Iraq-naphobia: just don’t mention the war

by Stephen Tall on June 23, 2005

It is strange and uncomfortable sometimes to observe the modulating rhythms of international politics. For over two years, between January 2003 and May 2005, the Iraq war dominated the British news agenda, crowding out almost every other issue of urgency or import. Yet, perversely, by the time of the election it had almost blown itself out: opinions had been formed, positions staked, minds made up. Frankly, there was nothing else to be said. You either believed Mr Tony Blair and his government had told the truth, the whole truth, and nothing but the truth; or else you lived on this planet.

A collective sigh of relief was exhaled by the media commentariat when the Labour majority was reduced: Mr Blair had been taught a lesson, but not so severe a lesson that it risked letting back in Mr Michael Howard, and his band of swivel-eyed, right-wing nut-jobs. The consensus – unspoken, unannounced, but unmistakable – was that this nation had achieved closure. Iraq, and all its vicissitudes, had been put to bed. Back to politics as normal.

But still the argument rages. Just not in this country. Ironically, it is in the USA – which led the invasion, and whose citizens mostly supported it – that the shameful lies and deceits of the Bush ‘n’ Blair administrations are being laid bare thanks to the so-called ‘Downing Street Memo’. This purports to be the ‘Secret and Strictly Personal’ minutes of a meeting held in Number 10 on 23rd July, 2002, eight months prior to the illegal invasion of Iraq by American and British troops:

“C [Sir Richard Dearlove, head of MI6] reported on his recent talks in Washington. There was a perceptible shift in attitude. Military action was now seen as inevitable. Bush wanted to remove Saddam, through military action, justified by the conjunction of terrorism and WMD. But the intelligence and facts were being fixed around the policy. The [National Security Council] had no patience with the UN route, and no enthusiasm for publishing material on the Iraqi regime’s record. There was little discussion in Washington of the aftermath after military action.”
(You can read the document in full at www.downingstreetmemo.com.)

If true, this document is devastating, lending the weight of primary evidence to the charge which (to date) has seemed compelling, but unproveable, that Messrs Bush ‘n’ Blair made the decision to invade Iraq in 2002, and then calculated how they might justify this course of action.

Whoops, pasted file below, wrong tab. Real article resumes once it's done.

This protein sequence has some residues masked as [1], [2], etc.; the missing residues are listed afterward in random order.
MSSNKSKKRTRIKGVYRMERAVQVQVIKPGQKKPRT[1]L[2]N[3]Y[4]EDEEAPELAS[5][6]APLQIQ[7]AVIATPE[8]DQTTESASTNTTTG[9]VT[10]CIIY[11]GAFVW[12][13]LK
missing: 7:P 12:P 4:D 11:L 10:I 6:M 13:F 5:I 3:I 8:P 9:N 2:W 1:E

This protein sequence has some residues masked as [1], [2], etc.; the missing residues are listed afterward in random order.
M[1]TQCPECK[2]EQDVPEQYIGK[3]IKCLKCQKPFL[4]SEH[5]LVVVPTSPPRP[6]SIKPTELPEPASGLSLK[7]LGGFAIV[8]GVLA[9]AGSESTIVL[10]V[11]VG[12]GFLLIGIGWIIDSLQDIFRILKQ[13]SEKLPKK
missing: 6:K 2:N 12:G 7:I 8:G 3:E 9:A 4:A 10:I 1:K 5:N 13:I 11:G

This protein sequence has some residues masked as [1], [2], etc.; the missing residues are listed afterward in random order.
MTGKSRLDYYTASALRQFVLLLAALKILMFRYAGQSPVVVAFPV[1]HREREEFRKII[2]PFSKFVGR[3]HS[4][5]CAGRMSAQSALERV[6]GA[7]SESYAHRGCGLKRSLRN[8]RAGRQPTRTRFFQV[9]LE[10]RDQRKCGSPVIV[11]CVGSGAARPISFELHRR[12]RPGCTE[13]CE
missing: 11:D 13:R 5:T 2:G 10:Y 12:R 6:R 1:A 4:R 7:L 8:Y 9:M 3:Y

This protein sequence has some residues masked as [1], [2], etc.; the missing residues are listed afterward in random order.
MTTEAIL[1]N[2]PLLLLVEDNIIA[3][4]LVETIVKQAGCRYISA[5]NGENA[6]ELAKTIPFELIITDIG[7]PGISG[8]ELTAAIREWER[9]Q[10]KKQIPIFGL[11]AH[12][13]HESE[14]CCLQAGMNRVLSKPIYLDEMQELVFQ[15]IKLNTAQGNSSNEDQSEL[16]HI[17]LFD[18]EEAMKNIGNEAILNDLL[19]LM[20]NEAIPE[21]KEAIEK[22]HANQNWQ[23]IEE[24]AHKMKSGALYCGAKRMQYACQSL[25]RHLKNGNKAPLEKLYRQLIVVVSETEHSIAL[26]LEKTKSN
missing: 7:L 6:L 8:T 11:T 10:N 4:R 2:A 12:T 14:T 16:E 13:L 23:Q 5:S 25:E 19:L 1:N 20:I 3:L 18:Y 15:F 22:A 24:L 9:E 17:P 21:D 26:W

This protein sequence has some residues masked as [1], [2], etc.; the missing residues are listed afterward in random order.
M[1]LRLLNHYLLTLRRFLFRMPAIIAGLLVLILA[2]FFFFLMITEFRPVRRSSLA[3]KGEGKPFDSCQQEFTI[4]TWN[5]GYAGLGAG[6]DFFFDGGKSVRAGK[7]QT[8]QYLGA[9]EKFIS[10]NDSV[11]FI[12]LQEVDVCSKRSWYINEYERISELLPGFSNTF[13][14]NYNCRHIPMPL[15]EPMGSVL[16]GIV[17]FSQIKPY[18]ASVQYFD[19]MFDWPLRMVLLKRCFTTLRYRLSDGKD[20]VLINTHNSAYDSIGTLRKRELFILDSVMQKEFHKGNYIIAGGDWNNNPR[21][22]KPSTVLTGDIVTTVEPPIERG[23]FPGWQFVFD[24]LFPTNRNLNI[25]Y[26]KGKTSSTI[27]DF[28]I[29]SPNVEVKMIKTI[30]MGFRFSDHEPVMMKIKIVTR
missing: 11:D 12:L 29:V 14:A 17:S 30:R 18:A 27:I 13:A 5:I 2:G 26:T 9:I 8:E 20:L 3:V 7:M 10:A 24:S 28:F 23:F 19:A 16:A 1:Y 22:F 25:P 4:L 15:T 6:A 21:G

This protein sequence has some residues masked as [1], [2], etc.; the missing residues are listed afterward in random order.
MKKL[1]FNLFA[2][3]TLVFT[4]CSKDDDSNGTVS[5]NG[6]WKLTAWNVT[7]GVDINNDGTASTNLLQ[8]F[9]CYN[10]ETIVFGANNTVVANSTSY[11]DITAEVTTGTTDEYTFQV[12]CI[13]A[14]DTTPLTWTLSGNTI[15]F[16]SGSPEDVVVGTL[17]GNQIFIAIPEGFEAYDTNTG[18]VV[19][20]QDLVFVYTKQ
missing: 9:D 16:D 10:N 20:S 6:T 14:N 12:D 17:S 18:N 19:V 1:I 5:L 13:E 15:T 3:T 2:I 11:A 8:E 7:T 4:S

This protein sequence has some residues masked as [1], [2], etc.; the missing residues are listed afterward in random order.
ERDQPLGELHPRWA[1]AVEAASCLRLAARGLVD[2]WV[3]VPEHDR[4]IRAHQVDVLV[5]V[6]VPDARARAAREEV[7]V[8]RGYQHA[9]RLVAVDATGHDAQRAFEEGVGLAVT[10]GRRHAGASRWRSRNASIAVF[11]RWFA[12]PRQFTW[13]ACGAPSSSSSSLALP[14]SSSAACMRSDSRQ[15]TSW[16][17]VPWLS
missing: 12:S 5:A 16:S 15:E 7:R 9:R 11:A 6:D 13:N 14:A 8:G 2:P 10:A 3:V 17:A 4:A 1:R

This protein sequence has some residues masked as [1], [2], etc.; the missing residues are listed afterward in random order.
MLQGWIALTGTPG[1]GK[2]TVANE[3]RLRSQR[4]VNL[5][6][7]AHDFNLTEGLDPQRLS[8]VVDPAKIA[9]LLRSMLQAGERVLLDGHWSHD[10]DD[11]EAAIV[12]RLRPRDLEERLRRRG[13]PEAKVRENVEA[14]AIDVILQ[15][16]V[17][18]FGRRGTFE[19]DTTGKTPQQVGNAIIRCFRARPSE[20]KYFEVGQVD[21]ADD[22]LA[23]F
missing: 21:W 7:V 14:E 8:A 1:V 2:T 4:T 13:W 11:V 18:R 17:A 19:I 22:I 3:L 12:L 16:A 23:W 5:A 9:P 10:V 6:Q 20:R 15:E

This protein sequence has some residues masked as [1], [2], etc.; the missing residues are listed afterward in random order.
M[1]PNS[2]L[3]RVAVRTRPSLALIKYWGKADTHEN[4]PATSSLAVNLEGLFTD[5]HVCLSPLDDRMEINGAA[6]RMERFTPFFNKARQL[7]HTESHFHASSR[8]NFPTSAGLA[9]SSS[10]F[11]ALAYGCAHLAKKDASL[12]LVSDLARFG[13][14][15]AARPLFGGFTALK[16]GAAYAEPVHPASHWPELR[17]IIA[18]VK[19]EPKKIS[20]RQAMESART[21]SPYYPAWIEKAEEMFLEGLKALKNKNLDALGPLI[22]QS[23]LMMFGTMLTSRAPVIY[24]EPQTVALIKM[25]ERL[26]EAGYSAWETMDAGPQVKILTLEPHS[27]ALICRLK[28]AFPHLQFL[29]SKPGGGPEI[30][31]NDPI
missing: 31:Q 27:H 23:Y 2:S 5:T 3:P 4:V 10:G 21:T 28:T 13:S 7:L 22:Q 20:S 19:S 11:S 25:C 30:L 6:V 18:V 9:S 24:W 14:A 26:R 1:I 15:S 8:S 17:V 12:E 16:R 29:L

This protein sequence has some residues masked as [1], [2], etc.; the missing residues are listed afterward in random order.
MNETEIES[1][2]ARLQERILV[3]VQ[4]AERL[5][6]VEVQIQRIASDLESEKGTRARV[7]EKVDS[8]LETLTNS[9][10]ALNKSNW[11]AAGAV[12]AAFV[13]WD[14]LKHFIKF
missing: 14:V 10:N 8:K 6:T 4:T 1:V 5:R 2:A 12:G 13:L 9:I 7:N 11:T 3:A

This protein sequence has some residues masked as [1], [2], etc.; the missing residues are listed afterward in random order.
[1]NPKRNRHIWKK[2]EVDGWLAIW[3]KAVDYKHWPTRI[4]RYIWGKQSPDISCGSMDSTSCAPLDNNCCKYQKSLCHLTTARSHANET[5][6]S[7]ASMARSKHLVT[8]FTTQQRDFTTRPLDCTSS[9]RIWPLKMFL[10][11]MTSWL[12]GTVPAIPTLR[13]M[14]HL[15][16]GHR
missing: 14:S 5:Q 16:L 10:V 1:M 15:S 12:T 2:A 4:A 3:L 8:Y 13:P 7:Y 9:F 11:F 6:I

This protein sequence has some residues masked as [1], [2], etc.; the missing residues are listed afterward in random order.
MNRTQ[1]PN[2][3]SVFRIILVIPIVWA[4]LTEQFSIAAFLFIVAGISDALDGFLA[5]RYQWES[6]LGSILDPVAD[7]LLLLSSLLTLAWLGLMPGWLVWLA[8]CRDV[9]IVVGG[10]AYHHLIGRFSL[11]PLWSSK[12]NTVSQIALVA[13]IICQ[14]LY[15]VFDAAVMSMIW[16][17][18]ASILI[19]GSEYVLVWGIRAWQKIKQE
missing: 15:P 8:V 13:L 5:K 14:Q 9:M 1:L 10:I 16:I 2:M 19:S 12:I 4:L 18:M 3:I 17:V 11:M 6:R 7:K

It would go without saying that this is shocking stuff, if it were not for the fact that it has, in fact, gone without being said. The memo was first published here, in Britain, on 1st May, 2005, in The Sunday Times. Since then, congressional Democrats in the USA have attempted, in the teeth of Republican opposition, to open an inquiry into the document’s verisimilitude. Last week, a 550,000-strong petition was presented to the White House by Michigan congressman, Mr John Conyers, with the support of 120 of his Congress colleagues. Yet, in Britain, there has been scarcely a peep.

This Trappist silence would be easier to explain if the Bush ‘n’ Blair invasion of Iraq had – in spite of the chicanery, duplicity and dishonesty exhibited in the lead-up to war – achieved its goals; if the mission really had been accomplished. But let’s cast our eyes over three news headlines from the last 48 hours:

  • Iraq Is Now a Terrorist Training Ground, CIA Says (New York Times, 22nd June, 2005)
  • “The CIA believes the Iraq insurgency poses an international threat and may produce better-trained Islamic terrorists than the 1980s Afghanistan war that gave rise to Osama bin Laden and al Qaeda, a U.S. counterterrorism official said on Wednesday.”

  • Baghdad reels from multiple bombs (BBC News Online, 23rd June, 2005)
  • “More than 30 people have been killed in a series of car bombings in Baghdad within 12 hours.”

  • Insurgents develop deadly new bombs (The Guardian, 23rd June, 2005)
  • “Insurgents in Iraq have reached a new level of military sophistication by developing a bomb which penetrates heavily armoured vehicles, US commanders have admitted.”

Yet this country sleeps easy, while chaos reins in a faraway country of which we no little (except how to take out its infrastructure through smart-bombs); while those who prepared faulty intelligence and dodgy dossiers at their political masters’ behest continue to run our security services; while the Prime Minister, and his supine Cabinet (all of whom voted for this war), ignore the clamour to discover the real truth; and while the public and media collude in this spiral of silence which dismisses Iraq as just so last year.

Like it, or not; bored with it, or not; angry about it, or not: the war in Iraq is not over. Back in 2003, many of us carried placards which declared, “Not in my name”. That was then, this is now. The awful truth is Iraq was invaded in all our names: we cannot, should not, must not wash our hands of it now just because it hurts our heads too much to think about it.